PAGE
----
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Learn to Write Novels by Writing Short Stories

When I was in college a well-meaning English professor read one of my short stories and encouraged me to expand it into a novel. I wholeheartedly agreed. I thought it would make a good novel then, and I think so now. But at that time I wasn’t ready to write a novel. I’d only been trying to write professionally for a short time and was just becoming comfortable with the short story form. I didn’t realize that a novel is an entirely different animal, and it takes much longer to write.

So I started pounding the keyboard to transform my 5,000-word short story into a 50,000-word novel. Shouldn’t be too hard, right? Just add scenes. Piece of cake. Unfortunately, at that time I had never heard of Elmore Leonard or his one-sentence explanation of the driving force behind his writing: “I try to leave out the parts that people skip.”

Long story short, my first novel was mostly made up of parts that even I skipped. I finally put it out of its misery at 47,000 words because I couldn’t stand working on it another minute, not even to reach my goal of 50,000 words. I never submitted it anywhere. I tried to throw it away, but the garbage man rejected it. He suggested I call the hazardous waste people. I put it on a shelf in the closet where it gathered dust and dead flies–who died instantly once they landed on it . . .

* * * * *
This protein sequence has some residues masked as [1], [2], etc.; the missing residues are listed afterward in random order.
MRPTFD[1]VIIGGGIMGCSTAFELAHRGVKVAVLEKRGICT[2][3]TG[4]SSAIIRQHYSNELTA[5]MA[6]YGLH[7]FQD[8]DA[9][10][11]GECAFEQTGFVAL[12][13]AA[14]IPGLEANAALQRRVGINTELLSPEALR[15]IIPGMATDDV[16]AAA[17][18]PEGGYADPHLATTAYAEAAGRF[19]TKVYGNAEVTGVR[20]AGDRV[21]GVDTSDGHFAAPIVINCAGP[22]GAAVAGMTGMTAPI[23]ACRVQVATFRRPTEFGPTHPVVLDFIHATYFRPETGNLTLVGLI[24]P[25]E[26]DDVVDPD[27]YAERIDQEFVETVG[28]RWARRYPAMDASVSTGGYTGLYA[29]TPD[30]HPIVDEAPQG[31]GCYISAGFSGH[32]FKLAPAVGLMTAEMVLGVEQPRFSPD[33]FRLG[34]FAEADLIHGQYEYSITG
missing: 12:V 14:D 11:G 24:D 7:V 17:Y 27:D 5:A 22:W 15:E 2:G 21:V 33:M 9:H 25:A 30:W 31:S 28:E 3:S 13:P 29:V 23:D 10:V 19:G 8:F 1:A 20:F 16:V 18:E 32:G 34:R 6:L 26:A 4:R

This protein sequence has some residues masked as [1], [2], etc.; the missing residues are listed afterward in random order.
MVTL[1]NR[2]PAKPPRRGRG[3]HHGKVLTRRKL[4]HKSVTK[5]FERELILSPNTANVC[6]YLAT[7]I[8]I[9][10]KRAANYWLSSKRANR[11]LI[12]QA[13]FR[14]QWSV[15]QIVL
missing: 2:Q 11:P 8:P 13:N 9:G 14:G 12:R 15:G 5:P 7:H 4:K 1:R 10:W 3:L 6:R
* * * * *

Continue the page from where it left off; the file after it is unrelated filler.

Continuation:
Okay, I’m exaggerating. But the best thing I can say about my first novel is that it stunk to high heaven, and the worst thing I can say about it cannot be published on a family blog. Mercifully, the thing was lost over the years as I moved from one place to another. I hope it won’t show up to haunt me when I least expect it.

Why should you care about my first novel-writing experience? I’m glad you asked.

Regular readers of this blog know by now that I have a man-crush on Ray Bradbury. Bradbury’s advice to aspiring writers is to write short stories to learn their craft. You can write one short story per week, 52 short stories per year, but it will take you months to write a novel. You get more practice, and more chances of getting it right – and you learn more about writing – by writing short stories.

Except for my one deviation described above, I followed Bradbury’s advice. I wrote 200 short stories before I wrote my next novel. Most of them were clinkers, but among the coal were some gems. I finally got it right and was prepared to tackle a longer form.

And judging from comments I’ve gotten from readers and reviewers, I did a much better job with my second novel, In Human Form, than I did with my first.

Four Steps to Building a Successful Writing Career

For a business to succeed, four things are necessary:

  • Financing
  • Research and development
  • Production
  • Marketing